CHICAGO — McDonald’s is adding pumpkin-spice lattes to lure the Starbucks crowd and boost traffic.
The McCafe pumpkin latte — a mix of espresso, milk and flavored syrup — will come in three sizes and be available with whole or nonfat milk, the Oak Brook, Ill.-based company said. A 16-ounce latte with whole milk has 340 calories and will cost $2.89. A regular coffee is $1. The lattes are being introduced this month and will sell through mid-November.
McDonald’s, the world’s largest restaurant chain, has been introducing pricier items such as chicken wings, McWraps and steak breakfast sandwiches to maintain profitability in the face of higher labor, occupancy and operating costs. At the same time, the company is expanding its value menu to draw bargain-seeking diners.
“They’re trying to further refine the so-called barbell” strategy of selling low-priced, value items along with more expensive fare, John Gordon, principal at San Diego-based Pacific Management Consulting Group and adviser to restaurant franchisees, said in an interview. They really are trying to sell the higher-price food because “they need the margin.”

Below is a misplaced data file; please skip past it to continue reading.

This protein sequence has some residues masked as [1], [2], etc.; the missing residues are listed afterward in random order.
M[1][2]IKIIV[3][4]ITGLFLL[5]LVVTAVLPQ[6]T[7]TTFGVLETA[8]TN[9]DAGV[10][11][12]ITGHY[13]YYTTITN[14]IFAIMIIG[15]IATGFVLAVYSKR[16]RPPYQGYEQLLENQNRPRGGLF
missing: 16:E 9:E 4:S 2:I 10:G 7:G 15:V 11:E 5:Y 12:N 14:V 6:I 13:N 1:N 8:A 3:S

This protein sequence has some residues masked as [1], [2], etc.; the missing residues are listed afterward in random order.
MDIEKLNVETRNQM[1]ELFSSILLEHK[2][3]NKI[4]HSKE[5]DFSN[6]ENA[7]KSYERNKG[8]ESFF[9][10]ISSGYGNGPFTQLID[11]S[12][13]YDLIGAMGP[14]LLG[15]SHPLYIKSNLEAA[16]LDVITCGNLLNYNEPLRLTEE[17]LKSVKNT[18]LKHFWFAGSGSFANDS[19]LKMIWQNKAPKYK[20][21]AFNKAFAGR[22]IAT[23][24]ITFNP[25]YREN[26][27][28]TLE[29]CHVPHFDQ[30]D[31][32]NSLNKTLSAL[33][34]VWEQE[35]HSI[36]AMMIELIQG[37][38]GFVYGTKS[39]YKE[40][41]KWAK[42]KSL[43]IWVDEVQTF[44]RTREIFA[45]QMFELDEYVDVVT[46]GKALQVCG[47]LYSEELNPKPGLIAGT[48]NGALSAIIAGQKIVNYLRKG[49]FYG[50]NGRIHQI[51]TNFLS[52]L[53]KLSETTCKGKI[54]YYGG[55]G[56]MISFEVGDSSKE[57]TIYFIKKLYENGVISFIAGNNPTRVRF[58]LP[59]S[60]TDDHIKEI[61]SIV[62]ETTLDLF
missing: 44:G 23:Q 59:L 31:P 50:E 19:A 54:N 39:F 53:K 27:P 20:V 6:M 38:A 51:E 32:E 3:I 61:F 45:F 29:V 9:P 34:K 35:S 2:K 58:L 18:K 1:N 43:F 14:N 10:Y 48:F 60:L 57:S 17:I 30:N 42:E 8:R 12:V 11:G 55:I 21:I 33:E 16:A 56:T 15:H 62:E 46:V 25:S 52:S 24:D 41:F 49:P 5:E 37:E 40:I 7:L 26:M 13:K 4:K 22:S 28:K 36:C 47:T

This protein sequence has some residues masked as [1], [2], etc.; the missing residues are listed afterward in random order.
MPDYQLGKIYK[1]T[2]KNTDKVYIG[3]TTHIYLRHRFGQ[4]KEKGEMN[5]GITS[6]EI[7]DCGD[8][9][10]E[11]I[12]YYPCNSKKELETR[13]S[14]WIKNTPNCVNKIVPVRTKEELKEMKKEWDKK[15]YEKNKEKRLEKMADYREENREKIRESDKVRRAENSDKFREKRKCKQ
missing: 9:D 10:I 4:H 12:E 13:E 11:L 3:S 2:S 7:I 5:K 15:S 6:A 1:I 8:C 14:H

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The operating margin at McDonald’s U.S. company-owned restaurants narrowed to 18.7 percent in the quarter ended June 30 from 19.8 percent a year earlier.
Starbucks has sold 200 million pumpkin spice lattes in the nine years since it introduced them, said Alisa Martinez, a company spokeswoman. The drink has the same number of calories as McDonald’s offering and a 16-ounce one sells for $4.55, on average. The Seattle company, which has about 11,200 U.S. cafes, also sells salted-caramel mochas, hazelnut lattes and is introducing new bakery items nationwide.
McDonald’s may be able to steal some Starbucks customers because Americans are focused on finding deals now and pumpkin has become such a popular flavor during the fall season in the U.S., Gordon said.
“Everybody is doing pumpkin this fall,” Gordon said.
McDonald’s also will begin serving hot beverages in paper cups instead of polystyrene foam containers, bowing to customers’ preference for a recyclable option, Ofelia Casillas, a spokeswoman, said in an email. Changing all 14,100 U.S. locations to paper will be a “multiyear” process, she said.
McDonald’s has recently struggled in the United States, where it is facing a tough consumer environment. In August, sales at stores open at least 13 months rose 0.2 percent domestically, falling short of the 0.8 percent gain projected by analysts. Earnings have trailed estimates for the past two quarters.